The U.S. is seeing a substantial rise in subcutaneous implantable cardioverter defibrillator (ICD) use, a national registry suggests. Compared with those receiving single- and dual-chamber devices, patients receiving the subcutaneous alternative were more likely to be younger, female, black, undergoing dialysis, and have a history of cardiac arrest.
A premixed vial of tirofiban hydrochloride (Aggrastat) will be available later in the U.S. this year, thanks to FDA approval. Before the new mixing and packaging, the glycoprotein IIb/IIIa inhibitor had already been green-lighted for patients with non-ST segment elevation acute coronary syndrome.
Two Trevo clot-grabbing devices were granted an expanded indication to include patients also receiving thrombolysis, the FDA announced. In 2012, the agency had cleared the devices for use in patients who were resistant to or could not receive tissue plasminogen activator.
Published results from the OASIS trial were retracted from the Journal of the American College of Cardiology following complaints regarding the study’s randomization process and the timing of patient enrollment. “Another victory of the industry and their conflicted accolades,” tweeted lead author Andrea Natale, MD, of Texas Cardiac Arrhythmia in Austin, in response to the retraction. OASIS had originally reported that rotor ablation was not as good as conventional radiofrequency ablation for persistent atrial fibrillation.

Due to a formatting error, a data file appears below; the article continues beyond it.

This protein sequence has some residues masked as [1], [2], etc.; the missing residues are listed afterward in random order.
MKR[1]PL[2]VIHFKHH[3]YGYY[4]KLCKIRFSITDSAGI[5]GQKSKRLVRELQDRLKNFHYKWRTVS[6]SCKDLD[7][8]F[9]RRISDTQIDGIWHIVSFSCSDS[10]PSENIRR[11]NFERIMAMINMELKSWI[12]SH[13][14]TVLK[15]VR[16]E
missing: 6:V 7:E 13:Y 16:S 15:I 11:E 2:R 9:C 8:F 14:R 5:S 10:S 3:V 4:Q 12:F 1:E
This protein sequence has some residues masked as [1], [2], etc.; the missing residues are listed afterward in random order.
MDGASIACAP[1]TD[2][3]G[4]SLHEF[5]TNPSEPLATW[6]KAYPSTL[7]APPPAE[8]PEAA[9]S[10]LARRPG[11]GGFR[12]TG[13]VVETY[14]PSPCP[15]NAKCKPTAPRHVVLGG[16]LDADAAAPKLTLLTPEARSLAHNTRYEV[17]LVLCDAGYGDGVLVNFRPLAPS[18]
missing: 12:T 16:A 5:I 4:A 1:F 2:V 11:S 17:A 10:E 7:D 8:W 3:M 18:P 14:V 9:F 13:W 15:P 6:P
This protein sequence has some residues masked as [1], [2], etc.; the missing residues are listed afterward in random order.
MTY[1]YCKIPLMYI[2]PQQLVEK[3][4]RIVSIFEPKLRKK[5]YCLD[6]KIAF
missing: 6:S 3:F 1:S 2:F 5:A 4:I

In heart failure patients with ICDs, exercise training was deemed safe by study authors who noted that it was also tied to better cardiorespiratory fitness and a lower risk of device shocks.
Obese patients were no more likely to die while on left ventricular assist device support than their peers with normal BMIs. However, those in class II or greater had higher odds of complications requiring them to skip ahead in the heart transplant waiting list.
For cardioversion in the setting of recent onset Afib, the novel oral anticoagulant edoxaban (Savaysa) worked just as well as the standard regimen of warfarin/enoxaparin, according to the ENSURE-AF investigators at the European Society of Cardiology meeting in Rome.